If billionaire investor Warren Buffett is right about bitcoin, then the world’s No. 1 cryptocurrency contradicts what is generally accepted as reality or rational argument — in other words, it’s a symptom of a mental disorder.
During an hour-long special on CNBC June 29, the chairman and CEO of Berkshire Hathaway — one of the largest U.S. companies — described bitcoin as “a delusion, basically”.
“Bitcoin its ingenious and blockchain is important but bitcoin has no unique value at all — it doesn’t produce anything,” Buffett said during a show with partner Charlie Munger. “You can stare at it all day and no little bitcoins come out or anything like that. It’s a delusion basically.”
Known as the Oracle of Omaha, the 90-year-old Buffett has accumulated a $100 billion-plus fortune running the conglomerate and buying stocks and companies from his office in Omaha, Nebraska.
Oxford Languages defines a delusion as “an idiosyncratic belief or impression that is firmly maintained despite being contradicted by what is generally accepted as reality or rational argument, typically a symptom of mental disorder,” for example, “the delusion of being watched.”
Buffett and Munger are renowned for refusing to chase hot market fads that stray from fundamental market analysis, said Becky Quick, the co-anchor of CNBC’s financial news shows “Squawk Box” and “On the Money.” Their willingness to say what they think doesn’t always win them friends, “like their take on Bitcoin,” Quick said.
From a single textile mill, Buffett built Berkshire Hathaway into a $650 billion conglomerate of companies such as railroad operator Burlington Northern Santa Fe, insurance company Geico to Fruit of the Loom, Dairy Queen and Clayton Homes. He manages a $300-billion portfolio of shares of companies including Apple, Bank of America and Coca-Cola.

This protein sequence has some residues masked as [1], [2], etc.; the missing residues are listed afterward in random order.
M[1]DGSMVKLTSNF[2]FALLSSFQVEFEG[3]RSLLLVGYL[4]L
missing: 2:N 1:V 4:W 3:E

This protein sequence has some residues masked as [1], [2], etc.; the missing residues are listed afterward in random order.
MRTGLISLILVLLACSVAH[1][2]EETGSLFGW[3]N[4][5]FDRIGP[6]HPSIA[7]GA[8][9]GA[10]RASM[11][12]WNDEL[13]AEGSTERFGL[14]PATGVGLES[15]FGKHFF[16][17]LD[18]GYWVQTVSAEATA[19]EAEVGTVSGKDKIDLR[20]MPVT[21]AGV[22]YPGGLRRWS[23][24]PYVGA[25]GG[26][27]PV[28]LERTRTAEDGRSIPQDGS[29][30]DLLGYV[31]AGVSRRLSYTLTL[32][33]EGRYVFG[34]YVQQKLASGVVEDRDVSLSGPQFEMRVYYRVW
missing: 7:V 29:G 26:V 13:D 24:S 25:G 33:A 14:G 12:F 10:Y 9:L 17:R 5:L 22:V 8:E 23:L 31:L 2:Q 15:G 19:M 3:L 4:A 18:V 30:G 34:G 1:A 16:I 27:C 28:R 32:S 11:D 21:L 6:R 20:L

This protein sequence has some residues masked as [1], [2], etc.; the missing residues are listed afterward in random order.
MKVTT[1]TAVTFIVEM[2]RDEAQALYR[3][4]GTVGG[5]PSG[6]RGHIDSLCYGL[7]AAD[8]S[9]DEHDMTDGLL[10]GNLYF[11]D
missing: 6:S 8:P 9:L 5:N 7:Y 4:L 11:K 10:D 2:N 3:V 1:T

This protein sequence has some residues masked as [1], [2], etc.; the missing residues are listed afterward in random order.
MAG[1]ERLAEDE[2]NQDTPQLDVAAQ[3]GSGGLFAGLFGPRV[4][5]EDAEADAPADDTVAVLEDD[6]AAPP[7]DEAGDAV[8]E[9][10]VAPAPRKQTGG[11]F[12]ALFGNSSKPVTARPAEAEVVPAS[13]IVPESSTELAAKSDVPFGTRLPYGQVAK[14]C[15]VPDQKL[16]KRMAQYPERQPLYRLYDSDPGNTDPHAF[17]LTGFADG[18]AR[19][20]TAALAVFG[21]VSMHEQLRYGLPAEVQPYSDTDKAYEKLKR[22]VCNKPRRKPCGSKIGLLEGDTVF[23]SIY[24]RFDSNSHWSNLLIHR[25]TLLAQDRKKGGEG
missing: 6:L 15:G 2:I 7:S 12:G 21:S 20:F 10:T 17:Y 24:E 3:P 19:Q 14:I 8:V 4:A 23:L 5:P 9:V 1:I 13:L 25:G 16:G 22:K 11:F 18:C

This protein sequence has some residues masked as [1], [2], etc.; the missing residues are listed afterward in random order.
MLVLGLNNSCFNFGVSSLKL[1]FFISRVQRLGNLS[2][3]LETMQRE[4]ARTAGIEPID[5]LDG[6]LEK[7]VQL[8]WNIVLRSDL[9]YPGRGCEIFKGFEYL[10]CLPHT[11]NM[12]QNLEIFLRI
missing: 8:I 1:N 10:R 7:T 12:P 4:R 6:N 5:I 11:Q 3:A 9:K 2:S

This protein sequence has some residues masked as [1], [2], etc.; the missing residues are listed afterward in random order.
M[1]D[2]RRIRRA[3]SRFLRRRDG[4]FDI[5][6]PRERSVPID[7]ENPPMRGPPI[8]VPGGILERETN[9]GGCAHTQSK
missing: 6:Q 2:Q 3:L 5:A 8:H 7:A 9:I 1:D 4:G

Listen to GHOGH with Jamarlin Martin | Episode 74: Jamarlin Martin Jamarlin returns for a new season of the GHOGH podcast to discuss Bitcoin, bubbles, and Biden. He talks about the risk factors for Bitcoin as an investment asset including origin risk, speculative market structure, regulatory, and environment. Are broader financial markets in a massive speculative bubble?
After about 45 years of “market-beating performances”, Berkshire has lagged in the S&P 500 for the last five-to-10 years, making some wonder if Buffett has lost his touch, Quick said.
Financial advisors are still cautious of crypto despite the hype from retail and institutional investors. Just 10 percent of financial advisers recommend crypto holdings to at least some clients, according to a recent white paper by InvestmentNews Research and Grayscale Investments. Another 12 percent of advisers personally dabble in crypto but don’t put them in client portfolios. Meanwhile, major players are going all in on digital assets. Morgan Stanley was the first Wall Street bank to give clients access to bitcoin. Goldman Sachs did the same, and new products and services keep coming on the market to help advisers work with cryptocurrency — from passive funds to separately managed account options, according to Investment News.
“Bitcoin is worthless, artificial gold,” Buffett insists.
Bitcoin was trading at $33,146.43 as of this writing, down from a record high near $65,000 in April. Bitcoin started 2021 at $29,333. Its price fell briefly to $28,911 on June 22.